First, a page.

Quietz! I hearz sumpin coming… (Photo credit: pjern)
Voice control of computers has been a dream since before Scotty tried to chat up an Apple Mac in that Star Trek film and now processing power is enabling it to be a reality even though it is still comparatively basic at the moment; even Apple’s Siri is a human-friendly front end of what is effectively a search engine. Both Siri and Android’s voice actions allow commands to be given to the devices and although they are pretty good at recognising what you ask them to do it’s still not an artificial intelligence.
Nuance, the company that created the technology behind Siri, are working on voice recognition systems that don’t need to be told when to listen (by a tap or a voice command like “Hi Siri”, “Xbox listen” or “Computer?”). These systems are always listening, just waiting for you to say something that it might be able to do something about; just mumble “I wonder what the weather’s going to be like at the weekend” and your phone will instantly have the weather news for you like the world’s fastest personal assistant, never having to be asked, always ready with the answer. The idea has great potential in streamlining device use, or customizing the information shown on services like Google Now.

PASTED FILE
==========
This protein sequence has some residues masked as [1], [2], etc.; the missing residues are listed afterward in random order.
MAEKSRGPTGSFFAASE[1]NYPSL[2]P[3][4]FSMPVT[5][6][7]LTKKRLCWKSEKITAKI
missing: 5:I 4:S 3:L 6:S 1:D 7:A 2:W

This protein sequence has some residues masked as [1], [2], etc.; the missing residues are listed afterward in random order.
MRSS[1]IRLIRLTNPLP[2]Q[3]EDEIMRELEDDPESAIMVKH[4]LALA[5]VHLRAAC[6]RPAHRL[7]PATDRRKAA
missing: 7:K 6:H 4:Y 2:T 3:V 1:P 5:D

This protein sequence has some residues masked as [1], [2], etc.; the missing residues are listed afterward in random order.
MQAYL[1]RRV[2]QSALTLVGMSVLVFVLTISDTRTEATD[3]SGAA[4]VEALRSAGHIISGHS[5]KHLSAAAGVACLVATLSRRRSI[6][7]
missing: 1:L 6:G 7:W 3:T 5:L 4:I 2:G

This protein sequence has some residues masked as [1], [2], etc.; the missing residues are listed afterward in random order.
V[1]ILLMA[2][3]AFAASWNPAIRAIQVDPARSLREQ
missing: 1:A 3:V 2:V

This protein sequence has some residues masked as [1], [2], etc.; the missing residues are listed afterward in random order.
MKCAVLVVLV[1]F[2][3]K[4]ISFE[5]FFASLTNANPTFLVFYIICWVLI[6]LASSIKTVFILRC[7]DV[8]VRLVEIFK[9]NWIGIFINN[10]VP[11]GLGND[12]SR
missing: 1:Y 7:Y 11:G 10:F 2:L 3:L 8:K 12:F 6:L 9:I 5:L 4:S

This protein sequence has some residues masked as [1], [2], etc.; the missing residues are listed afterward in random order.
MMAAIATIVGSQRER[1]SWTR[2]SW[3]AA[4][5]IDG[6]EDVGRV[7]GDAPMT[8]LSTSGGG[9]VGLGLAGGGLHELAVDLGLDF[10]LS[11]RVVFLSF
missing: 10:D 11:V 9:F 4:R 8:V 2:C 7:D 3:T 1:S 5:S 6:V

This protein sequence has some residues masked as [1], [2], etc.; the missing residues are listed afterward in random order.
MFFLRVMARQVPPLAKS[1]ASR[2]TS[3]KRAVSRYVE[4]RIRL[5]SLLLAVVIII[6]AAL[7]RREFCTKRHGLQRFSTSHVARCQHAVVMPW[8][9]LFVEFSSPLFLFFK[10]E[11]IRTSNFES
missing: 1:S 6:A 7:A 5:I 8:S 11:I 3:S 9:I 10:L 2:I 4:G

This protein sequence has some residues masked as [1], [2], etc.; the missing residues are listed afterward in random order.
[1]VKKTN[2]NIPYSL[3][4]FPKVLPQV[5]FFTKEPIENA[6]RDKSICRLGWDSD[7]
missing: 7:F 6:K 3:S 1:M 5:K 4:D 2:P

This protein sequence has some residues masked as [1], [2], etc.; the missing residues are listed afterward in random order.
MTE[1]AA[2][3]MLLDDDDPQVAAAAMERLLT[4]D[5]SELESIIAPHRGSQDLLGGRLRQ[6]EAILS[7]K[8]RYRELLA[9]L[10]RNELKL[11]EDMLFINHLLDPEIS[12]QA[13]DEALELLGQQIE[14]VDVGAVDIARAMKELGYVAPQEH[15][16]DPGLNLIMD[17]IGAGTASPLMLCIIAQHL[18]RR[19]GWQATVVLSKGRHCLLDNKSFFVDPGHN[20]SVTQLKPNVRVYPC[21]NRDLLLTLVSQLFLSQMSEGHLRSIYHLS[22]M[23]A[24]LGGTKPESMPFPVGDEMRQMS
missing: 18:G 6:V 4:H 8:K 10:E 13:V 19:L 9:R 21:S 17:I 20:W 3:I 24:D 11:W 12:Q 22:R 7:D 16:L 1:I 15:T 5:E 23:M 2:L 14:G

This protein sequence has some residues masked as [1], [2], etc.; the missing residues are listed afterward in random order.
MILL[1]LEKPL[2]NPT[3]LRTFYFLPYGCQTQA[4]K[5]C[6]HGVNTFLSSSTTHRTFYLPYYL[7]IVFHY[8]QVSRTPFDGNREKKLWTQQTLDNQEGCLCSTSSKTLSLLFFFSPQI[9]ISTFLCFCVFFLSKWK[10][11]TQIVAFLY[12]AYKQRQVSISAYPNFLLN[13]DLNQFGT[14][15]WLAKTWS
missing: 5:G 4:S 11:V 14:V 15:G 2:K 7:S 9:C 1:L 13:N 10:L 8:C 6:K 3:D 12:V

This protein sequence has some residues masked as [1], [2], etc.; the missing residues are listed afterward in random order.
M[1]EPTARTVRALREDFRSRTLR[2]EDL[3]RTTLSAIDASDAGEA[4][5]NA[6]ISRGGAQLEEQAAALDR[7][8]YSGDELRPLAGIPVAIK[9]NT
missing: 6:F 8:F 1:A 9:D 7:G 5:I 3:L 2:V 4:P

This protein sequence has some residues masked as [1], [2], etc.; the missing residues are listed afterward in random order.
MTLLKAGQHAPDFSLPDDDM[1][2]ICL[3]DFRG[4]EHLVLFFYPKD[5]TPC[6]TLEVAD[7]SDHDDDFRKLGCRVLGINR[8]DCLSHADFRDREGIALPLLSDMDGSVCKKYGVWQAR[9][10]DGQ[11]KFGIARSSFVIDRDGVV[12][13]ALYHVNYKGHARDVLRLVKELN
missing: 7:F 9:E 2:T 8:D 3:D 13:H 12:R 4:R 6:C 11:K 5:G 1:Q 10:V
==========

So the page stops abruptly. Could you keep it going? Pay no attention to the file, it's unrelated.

But how annoying could it become if you’re having a normal conversation or even talking to yourself and your phone lights up “sorry, I didn’t catch that, do you want me to find something for you?” to which you instinctively say “no, I wasn’t talking to you.” Even more annoying is when your phone replies “oh, well if you’re going to be like that.” and sulks for two days.
No doubt the software will eventually have ways of detecting whether there is more than one voice being heard so it can ignore questions that aren’t directed at it and just sit there making notes about what you and your friend, relative, partner or cat are talking about in case it can find something relevant should it be called upon but there could still be occasions when it may go off and search for something that it shouldn’t perhaps. Will it apologise for getting you into an embarrassing situation based on something it heard on a tv show?
Of course this will have the conspiracy theorists worried that it’s sending everything you say to the government but that’s inevitable, they probably also think the government’s reading their emails too. Now where’s my phone hiding?